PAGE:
His words were "very, very painful," Ms de Rijcke said.

Motivating support

Left-wing and green parties in Germany are trying to mobilise last-minute support from trade unions, according to Spiegel Online. In Spain, Socialist leader Jorge Luis Zapatero is using figures on falling unemployment to attract voters.

Romanian centre-right and centre-left parties are meanwhile bussing people to mountain resorts and monasteries for free meals in an attempt to secure loyalty. The Evenimentul Zilei paper says the Social democrats have spent €500,000 on electoral excursions.

Bulgaria's State Agency for National Security has meanwhile busted a vote-buying scheme, seizing over 210 ID documents, 140 bank cards, international passports and driving licenses in an operation on Tuesday.

Money-lenders had taken their clients' IDs to sell their votes, in exchange for promising to reduce the amount of money they owed, investigators said.

Green shoots

In the UK, the Greens could be quietly on the way to their best result yet in EU elections, despite masses of media articles on how the crash in popularity of the ruling Labour party is to benefit eurosceptic and far-right groups.

An internal Green party poll by ComRes gives it 15 percent, ahead even of the British Liberals on 14 percent. Other surveys show the greens on eight or nine percent, however.

The leader of the main Irish opposition party, Enda Kenny, has said that Ireland's ruling Fianna Fail faction should call early general elections if it gets a drubbing in the EU poll, mirroring political debate in the UK.

The former president of the European Parliament, Pat Cox, has come out in support of Fianna Fail MEP Eoin Ryan, who is battling to save his Dublin seat. Mr Cox is among those tipped to take over as Ireland's commissioner in the next EU term.

Dutch far right opens anti-Polish hotline

The Dutch far-right Freedom Party, a key ally of the centre-right coalition government, on Wednesday opened up a website to collect complaints about people from Central and Eastern Europe residing in The Netherlands.

EU confronts France and Germany on trucking laws

French and German laws require foreign drivers to be paid the local minnimum wage if the drive through the country. The EU Commission launched probes, saying it hampers the free movement of goods and services.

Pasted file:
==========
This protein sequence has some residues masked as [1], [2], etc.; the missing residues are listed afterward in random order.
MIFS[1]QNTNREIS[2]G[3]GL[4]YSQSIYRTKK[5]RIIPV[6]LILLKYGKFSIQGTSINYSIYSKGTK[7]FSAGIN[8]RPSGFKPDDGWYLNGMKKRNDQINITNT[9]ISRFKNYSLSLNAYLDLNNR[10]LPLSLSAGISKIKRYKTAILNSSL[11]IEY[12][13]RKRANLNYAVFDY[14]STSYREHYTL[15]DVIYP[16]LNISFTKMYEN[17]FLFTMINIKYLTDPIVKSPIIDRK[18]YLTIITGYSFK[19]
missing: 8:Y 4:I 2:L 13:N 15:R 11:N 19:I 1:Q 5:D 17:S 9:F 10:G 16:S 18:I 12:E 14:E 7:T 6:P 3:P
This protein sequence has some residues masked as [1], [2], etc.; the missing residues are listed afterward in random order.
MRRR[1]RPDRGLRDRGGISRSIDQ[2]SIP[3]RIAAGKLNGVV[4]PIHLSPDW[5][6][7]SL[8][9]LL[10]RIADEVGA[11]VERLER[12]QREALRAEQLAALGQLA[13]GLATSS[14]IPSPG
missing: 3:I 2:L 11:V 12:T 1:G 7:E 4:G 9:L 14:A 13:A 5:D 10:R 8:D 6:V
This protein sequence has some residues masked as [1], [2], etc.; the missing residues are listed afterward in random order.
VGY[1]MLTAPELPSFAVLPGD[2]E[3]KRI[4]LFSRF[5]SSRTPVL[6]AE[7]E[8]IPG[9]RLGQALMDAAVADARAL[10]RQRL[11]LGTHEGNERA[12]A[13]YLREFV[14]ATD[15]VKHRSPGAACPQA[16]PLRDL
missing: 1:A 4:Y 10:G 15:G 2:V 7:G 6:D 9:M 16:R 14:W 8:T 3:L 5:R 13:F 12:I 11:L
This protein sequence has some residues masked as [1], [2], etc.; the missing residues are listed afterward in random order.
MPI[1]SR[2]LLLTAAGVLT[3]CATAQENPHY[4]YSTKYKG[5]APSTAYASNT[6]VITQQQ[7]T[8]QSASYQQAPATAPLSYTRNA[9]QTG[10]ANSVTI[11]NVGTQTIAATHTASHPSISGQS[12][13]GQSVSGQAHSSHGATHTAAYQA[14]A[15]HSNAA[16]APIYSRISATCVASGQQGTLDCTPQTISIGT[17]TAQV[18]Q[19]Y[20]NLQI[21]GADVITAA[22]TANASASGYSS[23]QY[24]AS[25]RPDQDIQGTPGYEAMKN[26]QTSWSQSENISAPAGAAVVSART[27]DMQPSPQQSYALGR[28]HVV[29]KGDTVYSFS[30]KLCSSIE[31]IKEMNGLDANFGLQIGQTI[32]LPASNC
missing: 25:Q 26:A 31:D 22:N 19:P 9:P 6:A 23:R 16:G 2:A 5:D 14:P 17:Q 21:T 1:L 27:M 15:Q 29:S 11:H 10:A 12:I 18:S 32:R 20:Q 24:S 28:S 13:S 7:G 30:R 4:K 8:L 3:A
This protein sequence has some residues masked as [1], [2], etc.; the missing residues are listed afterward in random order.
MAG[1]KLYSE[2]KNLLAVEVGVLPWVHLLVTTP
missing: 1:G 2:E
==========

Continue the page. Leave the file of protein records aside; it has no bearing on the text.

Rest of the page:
WHO on coronavirus in Europe: 'be prepared'

The European Commission also urged EU member states to review their pandemic plans and to inform it about their healthcare capabilities in response to the outbreak.

Frontex hits activist pair with €24,000 legal bill

Two pro-transparency campaigners received a €23,700 bill from the EU's border agency Frontex after having lost a court case. Frontex's budget for 2020 is €460m. The campaigners refuse to pay, saying the agency doesn't need the money.

'Fragmented' Slovakia goes to polls amid corruption woes

Saturday's elections in Slovakia could herald the rise of the far-right People's Party Our Slovakia, or the emergence of a populist anti-corruption candidate, in a country wracked by mistrust since the assassination two years ago of an investigative journalist.


Coronavirus: voices from a quarantined Italian town

Panic-buying, plus resentment at the media for fuelling the panic, are the paradoxical responses of residents of the Italian towns of Vicenza and Vo', where Italy's first victim of the coronavirus died last Friday.

Greek island riots require measured response, says EU

Residents on the Greek islands of Lesbos and Chios have been met with riot police, following protests against plans to erect new migrant detention camps. The European Commission says measures by Athens' authorities must be "necessary and proportionate."